Market survey finds staple food prices slightly lower than last year

By Whitney Forman-Cook

© Copyright Agri-Pulse Communications, Inc.



WASHINGTON, Sept. 28, 2015 - Americans are paying slightly less for a supermarket basket of 16 staples than they did a year ago, thanks in part to lower prices for dairy, bacon and apples and a drop in energy prices, according to the American Farm Bureau Federation's annual Fall Harvest Marketbasket Survey.

The survey results released Monday showed the total average cost of 16 staple food items was $54.14, down 12 cents, or less than 1 percent, from last year's survey. A total of 69 shoppers in 24 states participated in the latest survey, conducted in September.

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Ten items decreased in price: Whole milk was down 17 percent to $3.14 a gallon; bacon, fell 11 percent to $4.55 per pound; apples, down 7 percent to $1.45 a pound; shredded cheddar, down 5 percent to $4.56 a pound; flour, down 4 percent to $2.37 per five-pound bag; bagged salad, down 4 percent to $2.46 a pound; vegetable oil, down 3 percent to $2.61 for a 32-ounce bottle; russet potatoes, down 3 percent to $2.64 for a five-pound bag; white bread, down 1 percent to $1.69 for a 20-ounce loaf; chicken breast, down 1 percent to $3.42 a pound.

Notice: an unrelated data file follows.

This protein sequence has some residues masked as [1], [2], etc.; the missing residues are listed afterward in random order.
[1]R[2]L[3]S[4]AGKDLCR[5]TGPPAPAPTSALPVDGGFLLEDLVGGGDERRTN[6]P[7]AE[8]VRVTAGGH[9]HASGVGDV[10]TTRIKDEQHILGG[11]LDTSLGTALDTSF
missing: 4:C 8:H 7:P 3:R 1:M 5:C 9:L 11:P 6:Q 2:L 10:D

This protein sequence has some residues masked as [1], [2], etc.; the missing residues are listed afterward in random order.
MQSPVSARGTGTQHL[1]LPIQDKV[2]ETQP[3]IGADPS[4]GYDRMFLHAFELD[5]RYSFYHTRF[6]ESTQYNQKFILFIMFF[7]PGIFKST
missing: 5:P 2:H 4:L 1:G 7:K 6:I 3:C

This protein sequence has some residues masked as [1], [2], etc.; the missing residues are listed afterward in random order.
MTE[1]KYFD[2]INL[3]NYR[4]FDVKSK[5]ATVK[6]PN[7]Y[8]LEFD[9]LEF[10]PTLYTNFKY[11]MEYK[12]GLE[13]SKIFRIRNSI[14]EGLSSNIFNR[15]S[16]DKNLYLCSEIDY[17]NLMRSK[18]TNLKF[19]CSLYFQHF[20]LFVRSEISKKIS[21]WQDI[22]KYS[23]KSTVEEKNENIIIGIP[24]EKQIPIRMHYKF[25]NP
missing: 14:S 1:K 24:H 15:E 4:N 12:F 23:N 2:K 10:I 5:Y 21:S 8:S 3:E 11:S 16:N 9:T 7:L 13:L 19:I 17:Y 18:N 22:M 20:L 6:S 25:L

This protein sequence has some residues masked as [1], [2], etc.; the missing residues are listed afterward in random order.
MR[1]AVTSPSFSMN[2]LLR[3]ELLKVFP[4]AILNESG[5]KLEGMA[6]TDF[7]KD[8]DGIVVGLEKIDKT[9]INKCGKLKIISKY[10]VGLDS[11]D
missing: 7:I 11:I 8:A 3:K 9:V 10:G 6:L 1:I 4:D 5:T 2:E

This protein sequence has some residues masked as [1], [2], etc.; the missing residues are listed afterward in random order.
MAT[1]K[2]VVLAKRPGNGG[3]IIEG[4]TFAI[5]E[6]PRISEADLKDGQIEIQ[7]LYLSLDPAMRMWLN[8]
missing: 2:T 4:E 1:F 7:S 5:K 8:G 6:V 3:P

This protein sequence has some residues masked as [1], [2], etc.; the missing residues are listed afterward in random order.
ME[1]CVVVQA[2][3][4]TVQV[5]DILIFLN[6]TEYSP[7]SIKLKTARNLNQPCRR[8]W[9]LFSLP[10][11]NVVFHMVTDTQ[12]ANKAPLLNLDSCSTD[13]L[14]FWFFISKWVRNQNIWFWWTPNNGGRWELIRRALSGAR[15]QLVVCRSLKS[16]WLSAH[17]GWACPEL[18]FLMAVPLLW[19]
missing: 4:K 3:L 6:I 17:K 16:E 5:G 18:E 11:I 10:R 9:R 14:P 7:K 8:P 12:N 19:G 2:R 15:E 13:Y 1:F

While the price of six items increased: The price of eggs was up 56 percent to $3.04 a dozen; orange juice, up 7 percent to $3.43 a half-gallon; ground chuck, up 6 percent to $4.55 a pound; toasted oat cereal, up 3 percent to $3.09 for a nine-ounce box; sirloin tip roast, up 3 percent to $5.67 a pound; sliced deli ham, up 1 percent to $5.47 a pound.

AFBF attributed lower milk and pork prices to higher supply, and said low energy prices - which affect the cost of processing, packaging and transportation of food - also had a hand in keeping prices low.

On the other hand, “We saw higher egg prices because we lost so much production earlier this year due to the avian influenza situation in Iowa, Minnesota and some other Midwestern states,” John Anderson, AFBF's deputy chief economist, said in a release.
Americans spend just under 10 percent of their disposable annual income on food, the lowest average of any country in the world. But only 16 percent of a consumer's retail food expenditures ends up in farmers' pockets, compared to the 1970s when they received about a third of the proceeds, according to USDA's revised Food Dollar Series.
Using this 16 percent figure and the AFBF's survey results, farmers received only $8.66 out of this year's fall food basket value.

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